Among their findings, Putnick and colleagues noted that “mothers with a history of mood disorder diagnosis were >3 times as likely to belong to the medium-decreasing group (odds ratio [OR]: 3.67), 4 times as likely to belong to the low-increasing group (OR: 4.12) and 15 times as likely to belong to the high-persistent group (OR: 15.38),” compared with the low-stable group. The mothers whose trajectory was deemed high-persistent also differed from the low-stable group in that they tended to be younger, have less college education, were unmarried, multiracial or a person of color, multiparous, have had gestational diabetes mellitus (GDM), and delivered earlier.
Also of note, mothers who smoked or those who were nulliparous were most likely to be in the medium-decreasing group than in the low-stable trajectory group.
So, what are the risk factors that might predict a mother’s postpartum trajectory? “Older mothers (ORs: 1.08–1.10) and mothers with a college education (ORs: 2.29–2.52) were more likely, and mothers with a mood disorder (ORs: 0.07–0.27) or GDM diagnosis (ORs: 0.23–0.44) were less likely to be classified in any other depressive symptom group than the high-persistent group,” the study authors wrote. “In addition, compared with the high-persistent group, mothers who smoked during pregnancy were more likely to be in the medium decreasing group, and mothers who were nulliparous were more likely to be in the low-increasing group.”
They also noted that they found, in a follow-up analysis, that “having any number of previous live births increased the risk of being in the high-persistent symptom group compared with the low-stable group.”
The study authors did not find a differential association between the trajectories and infertility treatment, multiple births, pre-pregnancy BMI, gestational hypertension, or infant sex.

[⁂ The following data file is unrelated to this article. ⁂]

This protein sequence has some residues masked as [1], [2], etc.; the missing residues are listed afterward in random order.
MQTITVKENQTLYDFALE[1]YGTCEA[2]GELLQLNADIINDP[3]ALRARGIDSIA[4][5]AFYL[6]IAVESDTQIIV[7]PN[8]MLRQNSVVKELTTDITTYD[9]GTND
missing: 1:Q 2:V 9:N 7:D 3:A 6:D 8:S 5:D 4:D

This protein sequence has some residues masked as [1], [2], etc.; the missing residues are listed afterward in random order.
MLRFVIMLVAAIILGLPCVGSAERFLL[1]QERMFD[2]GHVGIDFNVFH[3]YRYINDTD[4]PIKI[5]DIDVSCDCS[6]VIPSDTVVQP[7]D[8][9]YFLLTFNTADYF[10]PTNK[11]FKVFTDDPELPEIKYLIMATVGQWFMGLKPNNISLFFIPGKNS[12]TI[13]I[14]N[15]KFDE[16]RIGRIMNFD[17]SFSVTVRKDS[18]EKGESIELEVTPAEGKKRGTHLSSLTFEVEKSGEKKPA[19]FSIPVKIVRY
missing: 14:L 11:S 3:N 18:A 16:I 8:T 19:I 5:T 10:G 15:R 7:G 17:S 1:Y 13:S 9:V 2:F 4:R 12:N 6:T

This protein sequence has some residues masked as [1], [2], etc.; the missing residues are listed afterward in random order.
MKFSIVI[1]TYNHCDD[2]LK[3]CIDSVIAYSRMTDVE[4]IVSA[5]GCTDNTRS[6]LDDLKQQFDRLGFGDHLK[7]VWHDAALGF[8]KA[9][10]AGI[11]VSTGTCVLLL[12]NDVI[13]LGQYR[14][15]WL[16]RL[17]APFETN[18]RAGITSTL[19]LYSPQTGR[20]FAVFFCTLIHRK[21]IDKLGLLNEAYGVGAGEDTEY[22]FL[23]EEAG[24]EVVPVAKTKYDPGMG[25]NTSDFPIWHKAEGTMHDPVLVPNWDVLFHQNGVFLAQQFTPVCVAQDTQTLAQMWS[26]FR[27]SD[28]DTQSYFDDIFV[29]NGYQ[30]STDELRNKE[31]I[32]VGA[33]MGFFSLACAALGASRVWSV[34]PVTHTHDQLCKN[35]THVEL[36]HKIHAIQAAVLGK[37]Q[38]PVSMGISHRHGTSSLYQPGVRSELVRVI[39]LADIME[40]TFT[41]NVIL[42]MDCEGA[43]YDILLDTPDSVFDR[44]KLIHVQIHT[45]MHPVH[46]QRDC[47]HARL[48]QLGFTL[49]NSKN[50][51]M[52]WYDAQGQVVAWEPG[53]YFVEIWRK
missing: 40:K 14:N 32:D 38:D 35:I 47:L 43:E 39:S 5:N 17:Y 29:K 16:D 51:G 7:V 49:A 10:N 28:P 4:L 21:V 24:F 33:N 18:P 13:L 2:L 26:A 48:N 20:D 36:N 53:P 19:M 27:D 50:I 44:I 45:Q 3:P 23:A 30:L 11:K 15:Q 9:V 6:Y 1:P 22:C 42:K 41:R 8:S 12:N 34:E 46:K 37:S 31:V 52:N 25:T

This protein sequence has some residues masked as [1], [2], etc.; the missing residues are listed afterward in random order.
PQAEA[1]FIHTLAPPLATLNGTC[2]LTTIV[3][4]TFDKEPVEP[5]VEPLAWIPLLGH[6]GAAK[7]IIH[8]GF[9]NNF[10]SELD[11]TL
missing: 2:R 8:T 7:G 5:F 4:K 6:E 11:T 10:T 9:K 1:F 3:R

Putnick and colleagues reiterated that it is important for pediatricians to pay attention to mothers who may be at risk for postpartum depression — those with a history of mood disorder, young mothers, those who didn’t go to college, and those who had GDM.
Limitations of the study, the authors noted, included its design, which required the measurement of depressive symptoms, not clinical depression. “It is possible that longer and more clinical measures of depression might produce different trajectory groups and predictors of those groups,” they wrote. Moreover, most of the study population was non-Hispanic white and data were not collected before 4 months postpartum. Also, the mothers who joined the study may have had fewer depressive symptoms than those found in the general population. Lastly, the study authors noted that they did not know if some women were treated for depression, which might have altered their trajectories.
Symptoms of depression can present — and, for some, persist — well beyond the postpartum period, and approximately one-quarter of women will have elevated depressive symptoms at some point in the three years after birth, study authors found.
Pediatricians should be aware of this as a mother’s depression can increase a child’s risk for cognitive, emotional, and behavioral issues.
Candace Hoffmann, Managing Editor, BreakingMED™
Putnick and colleagues did not disclose any relevant relationships.
Cat ID: 191
Topic ID: 83,191,191,41,192,55,921,925